United States District Court, E.D. Michigan, Southern Division
In re VPH PHARMACY, INC. Debtor
ORDER DENYING APPELLANT'S BRIEF ON APPEAL [Doc.
Victoria A. Roberts United States District Judge
issue presented by this bankruptcy appeal is whether
Appellant Creditor The Winrose Plus Group, LLC
(“Winrose”) was granted super-priority
administrative expense claim, or a priming lien (a lien
either senior or equal to existing liens), on Debtor VPH
Pharmacy, Inc. (“VPH”) assets when it extended
post-bankruptcy credit to VPH. This Court uphold of the
findings by the Bankruptcy Court that non priority status was
granted to Winrose.
filed a petition for Chapter 11 bankruptcy on January 13,
2017. The same day, VPH filed a Financing Motion
(“Motion”) requesting authority to borrow $150,
000 from Winrose. The Motion indicated that pursuant to
Section 364(a)(1) of the Bankruptcy Code, the loan would be
entitled to super-priority administrative expense claim
status. The United States Bankruptcy Court for the Eastern of
District of Michigan issued an order (“Financing
Order”) authorizing VPH to obtain this post-petition
argues that the Financing Order granted it super-priority
status. The United States Trustee appointed the Unsecured
Creditors' Committee (“Committee”), which
objected to the super-priority status urged by Winrose. The
Bankruptcy Court sustained the Committee's objection,
ruling that the Financing Order did not grant either a
super-priority administrative claim, or a priming lien on
VPH's assets. Winrose appealed to this Court.
Bankruptcy Court's ruling is AFFIRMED.
a closed-door pharmacy, meaning it services private entities
including nursing homes and children's foster care
facilities. In the three years prior to filing its petition
for Chapter 11 bankruptcy, VPH averaged about $15 million per
year in annual revenue. In 2016, VPH's revenue began to
decline due to various factors, including the loss of
customer contracts, and an investigation and subsequent
seizure of assets by the Drug Enforcement Agency
(“DEA”): the DEA seized funds on September 22,
2015 that were allegedly used or acquired as a result of a
violation of the Controlled Substances Act. On September 7,
2016, a state court entered judgment against VPH in the
amount of $1, 278, 310.55 after its current owner, Devenkumar
C. Patel (“Patel”) defaulted on payment for stock
purchased from its former owner. After entry of the judgment,
Patel gave his wife, Amee Patel (“Mrs. Patel”)
his power of attorney on December 2, 2016. Patel also began
serving an eighteen month prison sentence in December, 2016.
judgment against VPH had immediate effect. VPH's bank
account was garnished. This affected VPH's cash flow and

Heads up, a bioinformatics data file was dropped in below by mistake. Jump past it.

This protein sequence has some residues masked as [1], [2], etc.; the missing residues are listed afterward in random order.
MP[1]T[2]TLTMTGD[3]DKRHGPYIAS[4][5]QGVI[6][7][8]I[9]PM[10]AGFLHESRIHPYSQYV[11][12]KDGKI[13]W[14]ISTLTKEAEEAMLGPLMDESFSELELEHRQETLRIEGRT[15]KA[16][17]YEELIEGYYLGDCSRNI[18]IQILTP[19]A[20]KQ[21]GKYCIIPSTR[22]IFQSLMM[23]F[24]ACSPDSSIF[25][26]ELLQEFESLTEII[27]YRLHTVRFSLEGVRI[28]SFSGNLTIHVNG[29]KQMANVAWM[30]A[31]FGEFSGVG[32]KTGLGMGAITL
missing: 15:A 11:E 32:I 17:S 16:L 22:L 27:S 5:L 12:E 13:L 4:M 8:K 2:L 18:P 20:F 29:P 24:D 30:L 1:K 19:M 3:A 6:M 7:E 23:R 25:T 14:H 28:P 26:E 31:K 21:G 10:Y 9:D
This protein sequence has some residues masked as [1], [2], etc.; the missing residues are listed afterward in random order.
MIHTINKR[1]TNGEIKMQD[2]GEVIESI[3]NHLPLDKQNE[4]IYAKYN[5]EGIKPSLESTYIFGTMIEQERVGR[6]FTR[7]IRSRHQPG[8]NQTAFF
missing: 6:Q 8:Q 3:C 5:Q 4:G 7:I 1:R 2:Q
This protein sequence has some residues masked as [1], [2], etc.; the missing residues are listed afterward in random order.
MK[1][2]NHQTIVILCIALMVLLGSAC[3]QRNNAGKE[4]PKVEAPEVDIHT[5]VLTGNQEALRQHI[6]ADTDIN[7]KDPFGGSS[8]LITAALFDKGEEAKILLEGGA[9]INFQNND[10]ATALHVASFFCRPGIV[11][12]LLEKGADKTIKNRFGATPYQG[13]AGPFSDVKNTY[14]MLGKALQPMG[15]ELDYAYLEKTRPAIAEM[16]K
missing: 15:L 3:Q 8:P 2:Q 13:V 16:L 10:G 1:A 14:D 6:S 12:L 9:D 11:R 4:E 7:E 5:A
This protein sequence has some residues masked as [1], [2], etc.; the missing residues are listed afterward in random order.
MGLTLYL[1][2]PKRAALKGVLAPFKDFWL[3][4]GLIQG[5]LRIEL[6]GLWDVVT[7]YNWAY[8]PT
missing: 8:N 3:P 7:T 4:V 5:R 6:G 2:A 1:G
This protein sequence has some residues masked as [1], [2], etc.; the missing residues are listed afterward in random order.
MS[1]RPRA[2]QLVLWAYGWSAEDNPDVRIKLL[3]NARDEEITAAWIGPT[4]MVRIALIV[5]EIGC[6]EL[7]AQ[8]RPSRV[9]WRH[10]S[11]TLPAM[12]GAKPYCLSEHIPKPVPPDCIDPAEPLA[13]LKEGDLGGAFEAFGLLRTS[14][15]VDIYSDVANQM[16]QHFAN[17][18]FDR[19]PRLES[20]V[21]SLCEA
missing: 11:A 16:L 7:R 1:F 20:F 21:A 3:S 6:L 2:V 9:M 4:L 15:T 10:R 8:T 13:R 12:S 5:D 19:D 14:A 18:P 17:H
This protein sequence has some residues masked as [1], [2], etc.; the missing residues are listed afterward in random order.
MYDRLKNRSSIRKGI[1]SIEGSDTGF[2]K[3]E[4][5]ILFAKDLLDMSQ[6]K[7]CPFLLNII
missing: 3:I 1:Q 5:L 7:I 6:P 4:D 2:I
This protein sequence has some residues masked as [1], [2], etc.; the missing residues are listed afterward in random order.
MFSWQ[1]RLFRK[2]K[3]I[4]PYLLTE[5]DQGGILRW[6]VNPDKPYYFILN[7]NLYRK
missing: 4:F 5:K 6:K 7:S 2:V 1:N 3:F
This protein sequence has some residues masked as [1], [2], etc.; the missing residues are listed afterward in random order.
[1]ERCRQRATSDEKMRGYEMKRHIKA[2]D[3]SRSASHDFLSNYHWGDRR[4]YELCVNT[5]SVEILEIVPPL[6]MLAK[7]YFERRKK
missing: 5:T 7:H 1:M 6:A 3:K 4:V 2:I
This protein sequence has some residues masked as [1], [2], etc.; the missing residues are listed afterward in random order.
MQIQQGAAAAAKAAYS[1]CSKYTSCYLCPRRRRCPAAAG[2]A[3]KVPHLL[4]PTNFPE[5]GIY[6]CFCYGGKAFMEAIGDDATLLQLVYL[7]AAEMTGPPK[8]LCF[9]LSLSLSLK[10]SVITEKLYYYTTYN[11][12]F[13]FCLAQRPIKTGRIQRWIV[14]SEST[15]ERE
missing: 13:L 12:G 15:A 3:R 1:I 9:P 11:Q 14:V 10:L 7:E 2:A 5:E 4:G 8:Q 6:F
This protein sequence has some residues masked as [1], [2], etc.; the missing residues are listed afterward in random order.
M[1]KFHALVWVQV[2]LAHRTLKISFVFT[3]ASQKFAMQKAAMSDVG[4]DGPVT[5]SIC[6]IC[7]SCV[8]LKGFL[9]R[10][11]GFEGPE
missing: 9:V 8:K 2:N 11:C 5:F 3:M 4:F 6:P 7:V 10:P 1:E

its ability to pay creditors. As a result, it sought
protection from the Bankruptcy Court under Chapter 11.
filing its Chapter 11 petition on January 13, 2017, VPH's
suppliers cut off all credit and refused to ship medications
to VPH. Without access to its bank account, VPH could not
operate, and was in need of an emergency loan to meet its
obligations and provide medications to its patients.
Chief Restructuring Officer (“CRO”) attempted to
obtain cash or credit for VPH, but could not. The CRO
contacted Mrs. Patel for an emergency loan of $150, 000. Mrs.
Patel then formed Winrose as a limited liability company, and
borrowed money from family in order to give the requested
filed its Motion, asking the Bankruptcy Court to authorize it
to obtain post-petition financing and use cash collateral,
pursuant to 11 U.S.C. § 364(a)(1), (c)(1), (c)(2),
(c)(3), and (d)(1). The Motion indicated that Winrose, which
was to loan VPH $150, 000, was entitled to a super-priority
administrative claim, and a priming lien on VPH's assets.
The Bankruptcy Court entered various orders authorizing VPH
to obtain interim post-petition financing and use cash
collateral (collectively referred to as “Financing
Order”). The Financing Order stated that Winrose had
“a security interest in and liens on all of”
VPH's assets, which served as collateral. [Designated
Bankruptcy Record, Doc. 63, Pg. 5]. The Financing Order also
stated “to the extent there is a conflict or
inconsistencies between the Motion and this [Financing
Order], the [Financing Order] shall control.”
Id. at 4.
second revised version of the Financing Order permitted VPH
to borrow an additional $150, 000 from Winrose. VPH was
informed that Winrose refused to fund the second $150, 000.
The Committee filed an objection, noting the bad faith
actions of Winrose in refusing to fund the second $150, 000
loan, and claiming that the Financing Order did not grant
Winrose either a super-priority administrative claim or a
priming lien. The parties briefed the issue and the
Bankruptcy Court held a hearing and issued an oral ruling.
ruling, the Bankruptcy Court acknowledged that the Motion
states that Winrose would receive a super-priority
administrative expense claim status. But the Financing Order
did not grant such status. The Bankruptcy Court said that the
Financing Order made clear that the terms of the Financing
Order, not the Motion, control. Accordingly, the Bankruptcy
Court sustained the Committee's objection.
Chapter 11 petition was later converted into a Chapter 7
petition. The Bankruptcy court entered a written order
(“Order Sustaining the Objection”) stating that
the Committee's objection was sustained for the reasons
set forth in the oral ruling, “Winrose was not granted
either a super-priority administrative claim ...